Tomorrow’s Budget is likely to be positive for construction, but in any case things are looking up


Tomorrow the chancellor, George Osborne, will stand up in the House of Commons and announce what will be one of the most important Budgets since the coalition came to power back in 2010. These things are always shrouded in a degree of mystery until the little red case actually comes out, but one thing is for sure: for the first time this parliament, when Mr Osborne tells the country what he expects from the economy in the run-in to next year’s general election, he’ll do so with a wry smile on his face.

Recent reports estimate that - at least statistically - the economic downturn is now officially over. GDP is expected to reach 2008 levels before the end of the year and it seems that the ‘feel good factor’ is returning. Anyone who was at MIPIM this month will have returned with a feeling of growing optimism and confidence, something I did not feel as recent as last year. All in all, despite the ongoing austerity measures, tough lending conditions and seemingly endless slogans about being ‘in it together’, it looks like the government might be able to take some credit for starting to turn the economy around.

As we move from a period of expansion, the need for professional standards and training becomes all the more important

This is, clearly, good news for all of us. A healthy economy means a healthy construction sector, and a healthy construction sector means healthy workloads and growing businesses. However, as we move from a period of consolidation and into a period of expansion, the need for professional standards and training becomes all the more important.

More projects being given the green light at a more rapid pace than at any point over the past six-or-so years means that it’s going to be a very busy time for the industry. As is often the case when an economy emerges from a downturn, this raises the inevitable question about capacity, and there has been plenty of talk recently about skills shortages. All the more reason why those actually on the ground, dealing with these contracts, will need the necessary training and standards to make sure that quality is upheld and projects are delivered on time and on budget. Of course, we have a very capable industry in this country. However, the safety net of professional training, ethical regulation and ongoing CPD for those at the coal face is really important for us all.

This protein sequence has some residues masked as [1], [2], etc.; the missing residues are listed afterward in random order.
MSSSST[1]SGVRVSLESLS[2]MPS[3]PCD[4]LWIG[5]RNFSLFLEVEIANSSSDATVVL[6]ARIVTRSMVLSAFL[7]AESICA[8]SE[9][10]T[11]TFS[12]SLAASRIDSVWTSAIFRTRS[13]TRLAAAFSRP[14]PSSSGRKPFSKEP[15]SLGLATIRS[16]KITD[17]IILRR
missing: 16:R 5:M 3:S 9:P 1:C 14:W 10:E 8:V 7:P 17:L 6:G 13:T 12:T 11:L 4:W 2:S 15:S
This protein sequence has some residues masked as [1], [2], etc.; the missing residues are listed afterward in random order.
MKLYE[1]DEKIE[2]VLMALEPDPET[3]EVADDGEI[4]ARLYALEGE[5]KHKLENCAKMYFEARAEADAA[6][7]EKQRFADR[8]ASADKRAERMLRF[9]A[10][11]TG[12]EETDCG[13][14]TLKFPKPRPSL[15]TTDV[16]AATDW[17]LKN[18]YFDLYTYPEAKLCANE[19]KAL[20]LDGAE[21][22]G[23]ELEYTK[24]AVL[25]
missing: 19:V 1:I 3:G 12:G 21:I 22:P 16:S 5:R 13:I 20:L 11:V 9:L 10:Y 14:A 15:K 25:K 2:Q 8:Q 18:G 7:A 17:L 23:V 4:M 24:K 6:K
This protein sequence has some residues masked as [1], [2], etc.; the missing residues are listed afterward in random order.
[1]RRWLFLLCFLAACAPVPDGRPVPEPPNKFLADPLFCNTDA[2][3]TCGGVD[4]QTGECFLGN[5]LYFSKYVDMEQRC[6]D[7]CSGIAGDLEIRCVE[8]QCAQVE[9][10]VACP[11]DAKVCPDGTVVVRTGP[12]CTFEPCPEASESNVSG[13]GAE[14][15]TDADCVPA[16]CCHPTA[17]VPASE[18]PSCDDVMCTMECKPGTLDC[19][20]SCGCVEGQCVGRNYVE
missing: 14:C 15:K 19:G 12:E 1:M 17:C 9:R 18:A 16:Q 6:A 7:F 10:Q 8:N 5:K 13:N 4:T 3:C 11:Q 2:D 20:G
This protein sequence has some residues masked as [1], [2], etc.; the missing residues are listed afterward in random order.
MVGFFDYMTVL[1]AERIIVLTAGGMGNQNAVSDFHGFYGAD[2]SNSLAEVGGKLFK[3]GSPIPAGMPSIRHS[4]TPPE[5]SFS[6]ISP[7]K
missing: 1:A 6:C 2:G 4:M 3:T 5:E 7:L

I, like millions of others, will be looking on with great interest when the chancellor stands up and lets us know how he’s balancing the nation’s books. There are plenty of reasons to be cheerful at the moment so even if he does put a few extra pence on the price of a pint, let’s look on the bright side and celebrate the future of a prosperous and growing construction industry. It’s been a tough few years but let’s now get on with delivering pride in our profession.

Sean Tompkins is chief executive of the RICS